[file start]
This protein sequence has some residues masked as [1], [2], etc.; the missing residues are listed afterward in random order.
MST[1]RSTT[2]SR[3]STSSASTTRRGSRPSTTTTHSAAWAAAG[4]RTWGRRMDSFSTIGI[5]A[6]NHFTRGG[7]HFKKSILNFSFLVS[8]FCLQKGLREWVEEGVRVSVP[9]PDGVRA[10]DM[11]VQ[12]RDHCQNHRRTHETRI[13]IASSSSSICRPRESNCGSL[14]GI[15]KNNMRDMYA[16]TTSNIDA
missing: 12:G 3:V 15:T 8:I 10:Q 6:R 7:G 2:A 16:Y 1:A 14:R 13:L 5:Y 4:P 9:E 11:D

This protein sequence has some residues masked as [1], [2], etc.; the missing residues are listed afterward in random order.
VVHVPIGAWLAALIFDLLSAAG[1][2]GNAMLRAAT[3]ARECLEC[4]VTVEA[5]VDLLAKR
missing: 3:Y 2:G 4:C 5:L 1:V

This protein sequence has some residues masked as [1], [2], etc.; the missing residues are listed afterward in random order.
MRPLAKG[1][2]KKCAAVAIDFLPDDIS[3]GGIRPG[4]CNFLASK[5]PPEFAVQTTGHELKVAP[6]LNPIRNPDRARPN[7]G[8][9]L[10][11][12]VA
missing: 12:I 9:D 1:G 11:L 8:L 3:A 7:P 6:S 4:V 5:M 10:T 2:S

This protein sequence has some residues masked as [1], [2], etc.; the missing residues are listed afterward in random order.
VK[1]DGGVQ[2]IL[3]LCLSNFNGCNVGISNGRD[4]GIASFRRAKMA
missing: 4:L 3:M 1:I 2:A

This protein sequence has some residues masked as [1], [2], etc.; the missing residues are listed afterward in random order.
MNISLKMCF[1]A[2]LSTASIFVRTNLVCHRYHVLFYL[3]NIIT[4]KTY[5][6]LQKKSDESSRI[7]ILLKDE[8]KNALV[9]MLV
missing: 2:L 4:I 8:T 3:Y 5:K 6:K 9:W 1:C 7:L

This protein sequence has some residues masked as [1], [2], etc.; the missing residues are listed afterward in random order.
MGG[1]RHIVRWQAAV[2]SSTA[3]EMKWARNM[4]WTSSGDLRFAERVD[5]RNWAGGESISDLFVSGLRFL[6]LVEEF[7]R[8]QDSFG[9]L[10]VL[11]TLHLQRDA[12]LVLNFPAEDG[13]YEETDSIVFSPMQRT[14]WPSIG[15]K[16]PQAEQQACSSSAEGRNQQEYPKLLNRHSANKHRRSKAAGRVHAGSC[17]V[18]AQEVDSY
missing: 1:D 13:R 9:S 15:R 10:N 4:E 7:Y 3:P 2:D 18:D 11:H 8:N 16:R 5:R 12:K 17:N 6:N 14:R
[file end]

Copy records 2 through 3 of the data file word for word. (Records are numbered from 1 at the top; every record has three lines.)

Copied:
This protein sequence has some residues masked as [1], [2], etc.; the missing residues are listed afterward in random order.
VVHVPIGAWLAALIFDLLSAAG[1][2]GNAMLRAAT[3]ARECLEC[4]VTVEA[5]VDLLAKR
missing: 3:Y 2:G 4:C 5:L 1:V

This protein sequence has some residues masked as [1], [2], etc.; the missing residues are listed afterward in random order.
MRPLAKG[1][2]KKCAAVAIDFLPDDIS[3]GGIRPG[4]CNFLASK[5]PPEFAVQTTGHELKVAP[6]LNPIRNPDRARPN[7]G[8][9]L[10][11][12]VA
missing: 12:I 9:D 1:G 11:L 8:L 3:A 7:P 6:S 4:V 5:M 10:T 2:S